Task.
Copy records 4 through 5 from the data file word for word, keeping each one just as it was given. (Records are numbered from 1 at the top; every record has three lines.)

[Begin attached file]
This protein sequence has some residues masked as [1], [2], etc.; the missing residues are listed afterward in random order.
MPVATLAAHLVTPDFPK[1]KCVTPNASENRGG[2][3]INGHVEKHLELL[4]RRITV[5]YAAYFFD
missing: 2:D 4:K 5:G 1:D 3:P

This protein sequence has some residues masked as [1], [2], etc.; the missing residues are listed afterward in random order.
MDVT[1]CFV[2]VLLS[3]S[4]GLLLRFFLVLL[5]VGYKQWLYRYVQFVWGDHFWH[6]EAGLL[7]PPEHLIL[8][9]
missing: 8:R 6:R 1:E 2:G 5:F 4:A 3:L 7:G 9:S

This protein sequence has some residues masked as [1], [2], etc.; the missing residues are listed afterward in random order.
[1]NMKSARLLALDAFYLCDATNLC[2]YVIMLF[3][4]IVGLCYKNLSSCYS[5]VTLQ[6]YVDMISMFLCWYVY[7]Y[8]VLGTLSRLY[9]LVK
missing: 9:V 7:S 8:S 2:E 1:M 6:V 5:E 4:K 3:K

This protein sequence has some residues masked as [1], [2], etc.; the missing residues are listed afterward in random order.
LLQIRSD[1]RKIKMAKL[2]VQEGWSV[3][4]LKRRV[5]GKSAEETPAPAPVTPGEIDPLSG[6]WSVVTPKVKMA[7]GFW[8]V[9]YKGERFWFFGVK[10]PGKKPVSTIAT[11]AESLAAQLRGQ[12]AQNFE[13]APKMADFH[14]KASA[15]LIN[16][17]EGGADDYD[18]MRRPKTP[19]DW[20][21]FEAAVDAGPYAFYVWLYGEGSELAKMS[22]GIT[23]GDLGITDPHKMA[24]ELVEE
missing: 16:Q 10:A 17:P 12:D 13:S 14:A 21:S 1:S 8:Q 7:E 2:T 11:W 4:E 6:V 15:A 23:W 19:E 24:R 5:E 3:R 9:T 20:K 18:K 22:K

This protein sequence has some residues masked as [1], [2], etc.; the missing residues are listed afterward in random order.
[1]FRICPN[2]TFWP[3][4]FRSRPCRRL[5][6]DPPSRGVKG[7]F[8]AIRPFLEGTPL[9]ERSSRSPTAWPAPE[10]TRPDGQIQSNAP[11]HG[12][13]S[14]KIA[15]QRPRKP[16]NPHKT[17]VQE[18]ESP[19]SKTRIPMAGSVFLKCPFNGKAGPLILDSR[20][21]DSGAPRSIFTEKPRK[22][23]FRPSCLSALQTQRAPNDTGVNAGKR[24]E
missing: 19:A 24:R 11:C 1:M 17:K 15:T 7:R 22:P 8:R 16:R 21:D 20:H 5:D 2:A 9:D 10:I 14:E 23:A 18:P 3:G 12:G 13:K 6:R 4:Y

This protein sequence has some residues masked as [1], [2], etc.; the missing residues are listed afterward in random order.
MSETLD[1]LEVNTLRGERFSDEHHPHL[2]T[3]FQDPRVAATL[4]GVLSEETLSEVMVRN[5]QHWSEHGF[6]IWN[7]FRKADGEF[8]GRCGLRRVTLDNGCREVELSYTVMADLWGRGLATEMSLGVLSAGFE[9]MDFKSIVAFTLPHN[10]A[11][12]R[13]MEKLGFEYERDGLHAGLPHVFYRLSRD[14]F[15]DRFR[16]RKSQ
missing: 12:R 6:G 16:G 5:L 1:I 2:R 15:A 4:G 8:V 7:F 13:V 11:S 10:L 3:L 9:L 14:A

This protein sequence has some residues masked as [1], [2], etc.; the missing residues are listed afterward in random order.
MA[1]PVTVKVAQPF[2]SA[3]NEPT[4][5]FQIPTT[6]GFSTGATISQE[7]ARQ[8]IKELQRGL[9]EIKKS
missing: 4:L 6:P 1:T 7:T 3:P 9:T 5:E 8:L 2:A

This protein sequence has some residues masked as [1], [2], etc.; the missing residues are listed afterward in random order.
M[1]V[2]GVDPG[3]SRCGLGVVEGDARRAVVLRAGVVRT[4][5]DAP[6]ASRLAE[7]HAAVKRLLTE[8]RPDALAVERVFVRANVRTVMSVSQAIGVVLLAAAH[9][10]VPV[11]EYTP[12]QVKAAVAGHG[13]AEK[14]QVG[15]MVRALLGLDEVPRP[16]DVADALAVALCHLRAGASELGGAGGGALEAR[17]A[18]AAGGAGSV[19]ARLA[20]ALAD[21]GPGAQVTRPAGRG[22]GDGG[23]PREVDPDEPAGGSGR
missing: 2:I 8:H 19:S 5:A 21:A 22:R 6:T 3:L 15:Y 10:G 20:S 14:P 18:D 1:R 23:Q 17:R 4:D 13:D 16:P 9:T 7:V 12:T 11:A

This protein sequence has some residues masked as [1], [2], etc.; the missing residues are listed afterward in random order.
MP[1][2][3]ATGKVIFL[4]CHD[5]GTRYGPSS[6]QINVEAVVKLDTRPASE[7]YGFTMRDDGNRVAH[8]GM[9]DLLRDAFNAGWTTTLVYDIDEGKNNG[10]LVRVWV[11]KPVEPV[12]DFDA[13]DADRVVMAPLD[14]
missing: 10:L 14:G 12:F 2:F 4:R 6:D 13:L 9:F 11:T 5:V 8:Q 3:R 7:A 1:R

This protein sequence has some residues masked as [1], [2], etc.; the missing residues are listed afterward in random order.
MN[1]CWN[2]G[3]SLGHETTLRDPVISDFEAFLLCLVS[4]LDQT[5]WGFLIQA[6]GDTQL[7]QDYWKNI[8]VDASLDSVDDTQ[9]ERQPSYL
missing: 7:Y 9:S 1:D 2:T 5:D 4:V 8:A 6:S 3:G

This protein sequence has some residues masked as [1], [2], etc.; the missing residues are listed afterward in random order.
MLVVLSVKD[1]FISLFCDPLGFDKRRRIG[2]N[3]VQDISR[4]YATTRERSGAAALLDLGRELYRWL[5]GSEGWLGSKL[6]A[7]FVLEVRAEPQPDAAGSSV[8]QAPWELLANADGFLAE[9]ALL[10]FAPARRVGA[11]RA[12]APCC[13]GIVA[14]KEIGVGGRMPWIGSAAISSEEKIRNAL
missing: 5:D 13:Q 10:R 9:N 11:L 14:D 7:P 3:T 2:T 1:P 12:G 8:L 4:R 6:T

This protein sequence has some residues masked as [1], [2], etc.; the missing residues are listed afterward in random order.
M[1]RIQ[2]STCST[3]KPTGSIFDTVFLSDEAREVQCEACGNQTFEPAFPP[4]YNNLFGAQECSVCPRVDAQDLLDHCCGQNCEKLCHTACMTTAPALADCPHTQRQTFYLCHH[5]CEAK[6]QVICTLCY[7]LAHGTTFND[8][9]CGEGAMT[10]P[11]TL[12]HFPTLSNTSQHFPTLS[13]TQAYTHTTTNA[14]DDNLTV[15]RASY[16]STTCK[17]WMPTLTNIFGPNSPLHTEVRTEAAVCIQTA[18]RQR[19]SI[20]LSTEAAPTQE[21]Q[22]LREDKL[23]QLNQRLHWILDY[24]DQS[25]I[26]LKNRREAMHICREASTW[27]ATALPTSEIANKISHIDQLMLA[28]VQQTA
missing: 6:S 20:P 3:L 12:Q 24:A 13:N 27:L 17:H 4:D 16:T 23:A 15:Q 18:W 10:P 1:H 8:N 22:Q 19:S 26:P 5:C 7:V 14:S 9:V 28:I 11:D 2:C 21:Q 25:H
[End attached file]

This protein sequence has some residues masked as [1], [2], etc.; the missing residues are listed afterward in random order.
LLQIRSD[1]RKIKMAKL[2]VQEGWSV[3][4]LKRRV[5]GKSAEETPAPAPVTPGEIDPLSG[6]WSVVTPKVKMA[7]GFW[8]V[9]YKGERFWFFGVK[10]PGKKPVSTIAT[11]AESLAAQLRGQ[12]AQNFE[13]APKMADFH[14]KASA[15]LIN[16][17]EGGADDYD[18]MRRPKTP[19]DW[20][21]FEAAVDAGPYAFYVWLYGEGSELAKMS[22]GIT[23]GDLGITDPHKMA[24]ELVEE
missing: 16:Q 10:A 17:P 12:D 13:S 14:A 21:S 1:S 8:Q 7:E 2:T 11:W 4:E 6:V 15:A 23:W 19:E 24:R 5:E 3:R 9:T 20:K 18:K 22:K

This protein sequence has some residues masked as [1], [2], etc.; the missing residues are listed afterward in random order.
[1]FRICPN[2]TFWP[3][4]FRSRPCRRL[5][6]DPPSRGVKG[7]F[8]AIRPFLEGTPL[9]ERSSRSPTAWPAPE[10]TRPDGQIQSNAP[11]HG[12][13]S[14]KIA[15]QRPRKP[16]NPHKT[17]VQE[18]ESP[19]SKTRIPMAGSVFLKCPFNGKAGPLILDSR[20][21]DSGAPRSIFTEKPRK[22][23]FRPSCLSALQTQRAPNDTGVNAGKR[24]E
missing: 19:A 24:R 11:C 1:M 17:K 15:T 7:R 22:P 8:R 16:R 21:D 20:H 5:D 2:A 9:D 10:I 14:E 23:A 18:P 3:G 12:G 13:K 6:R 4:Y